A Payson man accused of assaulting a Black missionary for The Church of Jesus Christ of Latter-day Saints in a hate crime plead guilty to a lesser charge on Tuesday.
Malachi West, 21, plead guilty to assault, a class B misdemeanor, in Provo's 4th District Court as part of a plea deal with prosecutors. He was originally charged with felony assault in the third-degree.
Court documents state on Jan. 28, a group of "roughly six individuals approached a pair of missionaries, both of whom were wearing their uniforms consisting of white shirts with black name tags bearing the name of their church."
One of the missionaries was white while the other, the victim, describes himself as a "Black Panamanian," police reported. The pair were headed to a home near 300 North and 100 East in Payson to visit with and teach a family about their church.
That's when the missionaries encountered the group of six who were wearing dark hoodies. Some had red bandannas covering the lower halves of their faces. One of the suspects had a pair of brass knuckles, each with sharp spikes on the ends, on each hand. The probable cause statement stated:
The victim told officers that the suspect wearing the brass knuckles formed fists with his hands and presented his fists and brass knuckles toward the victim in a fighting or boxing like stance. The victim told officers that this particular suspect acted as if he was going to lunge at or strike him with the brass knuckles. The victim told officers that he felt intimidated and believed that the suspect was going to try to physically strike him with the brass knuckles.
Police say the group started yelling obscenities at the Black missionary, repeatedly calling him a "n-----" and telling him to get out of their "hood" and go back to where he came from. One of the suspects then grabbed the victim's phone and threw it into the street, cracking the device.
When the victim went to get his phone, one suspect said he was going to "slit his mother's throat." They also mocked him by calling him a "church boy," the PC statement states.
Police say at no time did the suspects target the victim's white companion. It's unclear what the victim's companion was doing during the assault.
The PC statement continues to detail the assault:
The suspects then acted in concert as they attacked the victim, punching him in the head and face, kicking him in the torso, and shoving him to the ground. While the victim was on the ground the suspects held onto his legs and waist in an attempt to keep him on the ground so they could continue their assault. The victim fought back, shoving the suspects off of him while trying to free himself from their hold. The victim was eventually able to free himself and the suspects fled the area. During the assault, the victim reported that his prescription glasses valued at $1,000 were broken.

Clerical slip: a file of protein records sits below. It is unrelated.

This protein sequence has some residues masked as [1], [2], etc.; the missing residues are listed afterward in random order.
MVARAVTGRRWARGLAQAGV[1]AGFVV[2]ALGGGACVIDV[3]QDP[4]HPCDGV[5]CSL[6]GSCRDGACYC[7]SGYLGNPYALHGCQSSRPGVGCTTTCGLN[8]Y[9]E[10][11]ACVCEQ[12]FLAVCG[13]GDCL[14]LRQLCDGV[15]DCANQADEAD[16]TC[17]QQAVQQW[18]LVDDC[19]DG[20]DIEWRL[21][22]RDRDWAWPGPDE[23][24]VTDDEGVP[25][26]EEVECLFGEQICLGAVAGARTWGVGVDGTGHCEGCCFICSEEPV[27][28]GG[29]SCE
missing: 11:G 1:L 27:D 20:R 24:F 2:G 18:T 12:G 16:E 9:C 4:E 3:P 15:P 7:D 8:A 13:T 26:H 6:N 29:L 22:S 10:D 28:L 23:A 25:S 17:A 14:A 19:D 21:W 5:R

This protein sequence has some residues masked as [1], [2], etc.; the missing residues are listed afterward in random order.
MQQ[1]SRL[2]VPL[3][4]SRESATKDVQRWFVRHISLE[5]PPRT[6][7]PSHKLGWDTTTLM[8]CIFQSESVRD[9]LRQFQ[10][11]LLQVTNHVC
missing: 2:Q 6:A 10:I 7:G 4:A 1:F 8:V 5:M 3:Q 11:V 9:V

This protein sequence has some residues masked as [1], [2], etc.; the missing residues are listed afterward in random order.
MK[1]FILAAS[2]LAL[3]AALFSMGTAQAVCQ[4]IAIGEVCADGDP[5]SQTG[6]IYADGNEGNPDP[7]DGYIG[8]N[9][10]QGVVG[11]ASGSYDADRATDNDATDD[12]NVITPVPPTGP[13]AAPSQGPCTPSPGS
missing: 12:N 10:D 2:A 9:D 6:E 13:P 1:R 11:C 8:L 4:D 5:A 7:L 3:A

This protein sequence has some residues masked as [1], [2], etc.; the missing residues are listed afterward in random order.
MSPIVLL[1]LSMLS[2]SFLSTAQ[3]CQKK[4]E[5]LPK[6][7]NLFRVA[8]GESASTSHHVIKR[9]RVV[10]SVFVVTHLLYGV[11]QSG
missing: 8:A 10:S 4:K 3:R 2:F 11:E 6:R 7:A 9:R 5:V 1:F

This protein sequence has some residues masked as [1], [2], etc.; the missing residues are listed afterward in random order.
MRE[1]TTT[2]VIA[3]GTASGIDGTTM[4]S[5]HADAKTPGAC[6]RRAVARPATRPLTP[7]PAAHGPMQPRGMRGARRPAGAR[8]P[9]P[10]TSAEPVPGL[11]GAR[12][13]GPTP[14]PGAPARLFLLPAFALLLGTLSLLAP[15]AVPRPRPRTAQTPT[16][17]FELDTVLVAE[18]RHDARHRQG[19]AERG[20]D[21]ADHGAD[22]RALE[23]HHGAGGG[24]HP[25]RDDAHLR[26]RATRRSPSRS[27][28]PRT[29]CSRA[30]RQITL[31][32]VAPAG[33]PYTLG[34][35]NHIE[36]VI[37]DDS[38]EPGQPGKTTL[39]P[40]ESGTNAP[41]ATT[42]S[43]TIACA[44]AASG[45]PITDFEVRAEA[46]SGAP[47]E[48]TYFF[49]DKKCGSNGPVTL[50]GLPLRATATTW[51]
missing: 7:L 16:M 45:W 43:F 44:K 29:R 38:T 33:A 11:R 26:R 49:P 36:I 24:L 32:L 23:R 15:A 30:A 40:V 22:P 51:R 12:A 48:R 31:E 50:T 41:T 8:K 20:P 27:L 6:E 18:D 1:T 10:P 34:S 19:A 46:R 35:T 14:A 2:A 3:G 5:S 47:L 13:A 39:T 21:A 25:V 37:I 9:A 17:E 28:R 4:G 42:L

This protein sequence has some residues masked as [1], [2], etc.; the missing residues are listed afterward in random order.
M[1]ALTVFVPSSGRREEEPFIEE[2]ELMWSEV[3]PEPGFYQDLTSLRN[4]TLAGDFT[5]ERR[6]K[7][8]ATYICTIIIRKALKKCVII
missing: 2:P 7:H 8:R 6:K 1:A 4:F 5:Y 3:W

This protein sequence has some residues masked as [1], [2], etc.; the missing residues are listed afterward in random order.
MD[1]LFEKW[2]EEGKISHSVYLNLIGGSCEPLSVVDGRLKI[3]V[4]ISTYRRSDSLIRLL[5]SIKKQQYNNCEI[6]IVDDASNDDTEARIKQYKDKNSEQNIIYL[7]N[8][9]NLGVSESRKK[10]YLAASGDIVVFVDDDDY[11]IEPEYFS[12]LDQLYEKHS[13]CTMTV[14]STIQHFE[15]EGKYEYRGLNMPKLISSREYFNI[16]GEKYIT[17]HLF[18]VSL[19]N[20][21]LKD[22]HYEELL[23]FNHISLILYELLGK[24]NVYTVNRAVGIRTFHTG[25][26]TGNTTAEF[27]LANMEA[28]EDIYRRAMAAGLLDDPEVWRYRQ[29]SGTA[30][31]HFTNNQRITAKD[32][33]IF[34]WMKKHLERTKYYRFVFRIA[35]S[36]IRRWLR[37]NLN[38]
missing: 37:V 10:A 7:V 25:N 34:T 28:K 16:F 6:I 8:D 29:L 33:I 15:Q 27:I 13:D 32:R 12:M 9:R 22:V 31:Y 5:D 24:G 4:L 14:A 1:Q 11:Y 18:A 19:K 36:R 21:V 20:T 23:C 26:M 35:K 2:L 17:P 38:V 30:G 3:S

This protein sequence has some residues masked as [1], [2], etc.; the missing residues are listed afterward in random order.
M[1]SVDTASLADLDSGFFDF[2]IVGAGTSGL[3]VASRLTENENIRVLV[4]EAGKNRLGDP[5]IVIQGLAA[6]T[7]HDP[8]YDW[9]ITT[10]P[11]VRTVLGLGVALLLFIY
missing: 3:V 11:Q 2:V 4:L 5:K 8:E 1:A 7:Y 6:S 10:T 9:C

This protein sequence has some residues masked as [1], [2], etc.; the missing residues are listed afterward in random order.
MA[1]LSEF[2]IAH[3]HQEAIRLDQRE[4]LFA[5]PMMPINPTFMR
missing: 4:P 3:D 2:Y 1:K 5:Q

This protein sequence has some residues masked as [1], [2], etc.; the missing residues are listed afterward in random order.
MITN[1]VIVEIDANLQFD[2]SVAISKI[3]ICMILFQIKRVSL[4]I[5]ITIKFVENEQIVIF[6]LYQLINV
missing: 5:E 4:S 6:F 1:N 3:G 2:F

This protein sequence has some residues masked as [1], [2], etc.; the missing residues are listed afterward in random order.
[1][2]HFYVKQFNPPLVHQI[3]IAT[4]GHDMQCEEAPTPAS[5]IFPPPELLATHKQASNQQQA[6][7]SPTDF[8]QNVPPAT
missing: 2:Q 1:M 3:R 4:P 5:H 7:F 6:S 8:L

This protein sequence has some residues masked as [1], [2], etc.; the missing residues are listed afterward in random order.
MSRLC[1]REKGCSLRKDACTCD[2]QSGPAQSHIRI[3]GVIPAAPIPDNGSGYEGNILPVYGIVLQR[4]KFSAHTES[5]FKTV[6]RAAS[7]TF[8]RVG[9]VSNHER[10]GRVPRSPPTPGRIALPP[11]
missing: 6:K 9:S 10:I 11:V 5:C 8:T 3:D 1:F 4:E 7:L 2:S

The Church of Jesus Christ of Latter-day Saints said in a statement that it was concerned about the attack and appreciated the efforts or law enforcement in investigating it:
We are concerned about what happened to two of our missionaries serving in Payson, Utah, in January and are grateful they escaped serious harm. Mission leaders have worked to provide them the care and support they need. We appreciate the efforts of law enforcement as they investigate this incident.
Court documents state West admitted to police that he participated in the assault. He was arrested and booked into the Utah County Jail in February and his bail was set at $5,000.
After taking the plea deal on Tuesday, West faces up to six months in jail and a fine of up to $1,000. His sentencing is scheduled for Sept. 29.
West's brother Sebastian, 19, was also arrested on Feb. 13. He, like his sibling, faced enhanced charges due to Utah's new hate crime law. The brothers were each charged with third-degree felony assault with a hate crime enhancement. Sebastian West will appear in court on Sept. 22 for an arraignment, according to court records.
Two other people were also detained in connection with the attack, according to Utah County authorities. They were both juveniles and have not been publicly identified.
Nathan Thomas was arrested on allegations of threatening, yelling racial slurs at and attacking the missionary. A judge recently issued a warrant for Thomas' arrest after he failed to appear in court.
Individuals charged in complaints are presumed innocent unless or until proven guilty beyond a reasonable doubt in court.